One in five firms admit to illegally spying on employees working from home

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New research has found that a staggering one in five companies has already installed monitoring software to spy on their employees while working from home or plan to do so - often without the workers knowing.

Frances O’Grady, general secretary of the Trades Union Congress, told Metro that the use of worker surveillance technology had surged during the pandemic.

“We know many employers are investing in tech to micro-manage workers and automate decisions about who to hire, and who to let go,” O’Grady said. “Staff must be properly consulted on the use of surveillance at work and protected from unfair management by algorithm. As we emerge from this crisis, technology must be used to make working lives better — not to rob people of their dignity.”

Overall, a YouGov/Skillcast poll of 2,009 companies found 12% of business said they had brought in remote monitoring. 

This figure grew to 16% at larger firms, with a further 8% said they were thinking of doing so - with further research by the TUC suggesting one in seven employees currently working from home have seen surveillance of their work increase.

Being watched

The revelation comes with many members of staff working remotely as a result of the coronavirus pandemic.

Although digital tools have allowed employees to continue working safely while coronavirus restrictions have come into force, concerns have grown that these same tools are also being used to log how many hours individuals are working, what messages they are sending, and even secretly film their actions.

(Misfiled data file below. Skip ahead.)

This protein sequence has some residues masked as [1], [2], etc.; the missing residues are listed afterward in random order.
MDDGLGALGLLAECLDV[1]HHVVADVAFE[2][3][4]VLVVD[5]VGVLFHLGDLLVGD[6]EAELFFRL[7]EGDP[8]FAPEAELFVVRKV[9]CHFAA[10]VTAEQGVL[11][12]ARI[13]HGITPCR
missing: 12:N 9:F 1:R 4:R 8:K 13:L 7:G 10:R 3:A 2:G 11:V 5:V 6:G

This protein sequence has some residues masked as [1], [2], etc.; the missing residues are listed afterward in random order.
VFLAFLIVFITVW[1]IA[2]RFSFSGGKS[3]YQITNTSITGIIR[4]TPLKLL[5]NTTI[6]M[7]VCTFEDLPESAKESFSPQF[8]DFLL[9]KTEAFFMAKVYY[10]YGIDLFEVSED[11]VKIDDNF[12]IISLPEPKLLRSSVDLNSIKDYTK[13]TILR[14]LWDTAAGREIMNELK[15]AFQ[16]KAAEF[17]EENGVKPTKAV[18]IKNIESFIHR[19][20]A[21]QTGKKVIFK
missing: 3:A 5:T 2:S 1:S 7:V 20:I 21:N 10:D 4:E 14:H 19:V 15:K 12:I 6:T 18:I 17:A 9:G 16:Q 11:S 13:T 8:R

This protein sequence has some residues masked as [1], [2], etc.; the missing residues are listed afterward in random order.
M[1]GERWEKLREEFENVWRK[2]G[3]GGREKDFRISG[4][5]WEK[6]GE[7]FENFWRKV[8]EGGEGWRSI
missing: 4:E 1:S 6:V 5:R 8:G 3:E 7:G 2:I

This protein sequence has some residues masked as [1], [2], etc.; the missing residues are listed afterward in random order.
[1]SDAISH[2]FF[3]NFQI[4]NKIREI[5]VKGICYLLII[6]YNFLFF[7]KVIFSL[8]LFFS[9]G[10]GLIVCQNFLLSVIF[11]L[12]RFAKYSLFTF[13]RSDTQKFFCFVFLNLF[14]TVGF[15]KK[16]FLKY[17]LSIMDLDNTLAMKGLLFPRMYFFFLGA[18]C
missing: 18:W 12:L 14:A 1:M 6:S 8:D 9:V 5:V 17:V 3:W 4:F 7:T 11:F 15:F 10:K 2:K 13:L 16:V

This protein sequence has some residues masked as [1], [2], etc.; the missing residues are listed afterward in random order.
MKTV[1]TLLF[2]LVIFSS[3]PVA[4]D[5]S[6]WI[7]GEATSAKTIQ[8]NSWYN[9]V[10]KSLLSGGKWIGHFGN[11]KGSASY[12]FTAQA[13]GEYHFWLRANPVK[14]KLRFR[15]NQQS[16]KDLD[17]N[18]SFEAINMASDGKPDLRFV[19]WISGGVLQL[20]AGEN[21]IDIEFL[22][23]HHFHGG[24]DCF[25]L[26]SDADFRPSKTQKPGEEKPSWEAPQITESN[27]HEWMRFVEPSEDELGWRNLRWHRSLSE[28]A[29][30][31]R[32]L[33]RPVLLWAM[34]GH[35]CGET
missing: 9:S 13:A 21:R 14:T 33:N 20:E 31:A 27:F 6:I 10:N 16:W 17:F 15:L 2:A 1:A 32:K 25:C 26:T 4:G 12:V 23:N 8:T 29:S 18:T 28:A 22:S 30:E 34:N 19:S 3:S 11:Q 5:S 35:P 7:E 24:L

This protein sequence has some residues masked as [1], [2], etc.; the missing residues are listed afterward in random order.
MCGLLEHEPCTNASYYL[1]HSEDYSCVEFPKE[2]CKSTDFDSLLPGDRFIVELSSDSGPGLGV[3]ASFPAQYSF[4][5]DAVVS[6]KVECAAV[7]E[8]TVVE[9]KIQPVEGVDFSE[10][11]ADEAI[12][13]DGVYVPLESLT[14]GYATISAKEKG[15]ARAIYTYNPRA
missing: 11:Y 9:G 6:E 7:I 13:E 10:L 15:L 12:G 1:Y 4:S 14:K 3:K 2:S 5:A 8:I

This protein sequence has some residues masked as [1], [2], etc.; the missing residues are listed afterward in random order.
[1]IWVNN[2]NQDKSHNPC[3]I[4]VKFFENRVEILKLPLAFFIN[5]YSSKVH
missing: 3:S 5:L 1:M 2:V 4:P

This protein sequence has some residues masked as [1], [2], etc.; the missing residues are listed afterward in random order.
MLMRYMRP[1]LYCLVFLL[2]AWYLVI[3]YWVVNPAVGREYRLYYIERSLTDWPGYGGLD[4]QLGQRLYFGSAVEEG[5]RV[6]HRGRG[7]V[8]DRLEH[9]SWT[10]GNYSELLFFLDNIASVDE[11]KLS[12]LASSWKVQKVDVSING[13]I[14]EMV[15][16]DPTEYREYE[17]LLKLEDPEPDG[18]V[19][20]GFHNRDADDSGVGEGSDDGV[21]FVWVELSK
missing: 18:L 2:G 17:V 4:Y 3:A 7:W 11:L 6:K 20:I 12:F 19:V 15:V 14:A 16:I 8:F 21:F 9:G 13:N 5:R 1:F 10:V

Although government advice states that employers can only monitor employees without their consent if they suspect them of committing a crime, it appears that many workplaces are adopting a more pervasive attitude to surveillance. A recent YouGov poll, for example, found that 12% of businesses had installed remote monitoring.

Earlier this month, it was suggested that Microsoft Teams, one of the video collaboration tools that has seen the largest popularity increase since the outbreak of the pandemic, could be collecting more data than users were aware of

Specifically, it was found that the Teams Activity Report could be used to read a detailed breakdown for each individual user.

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Via Metro

Barclay Ballard

Barclay has been writing about technology for a decade, starting out as a freelancer with ITProPortal covering everything from London’s start-up scene to comparisons of the best cloud storage services.  After that, he spent some time as the managing editor of an online outlet focusing on cloud computing, furthering his interest in virtualization, Big Data, and the Internet of Things.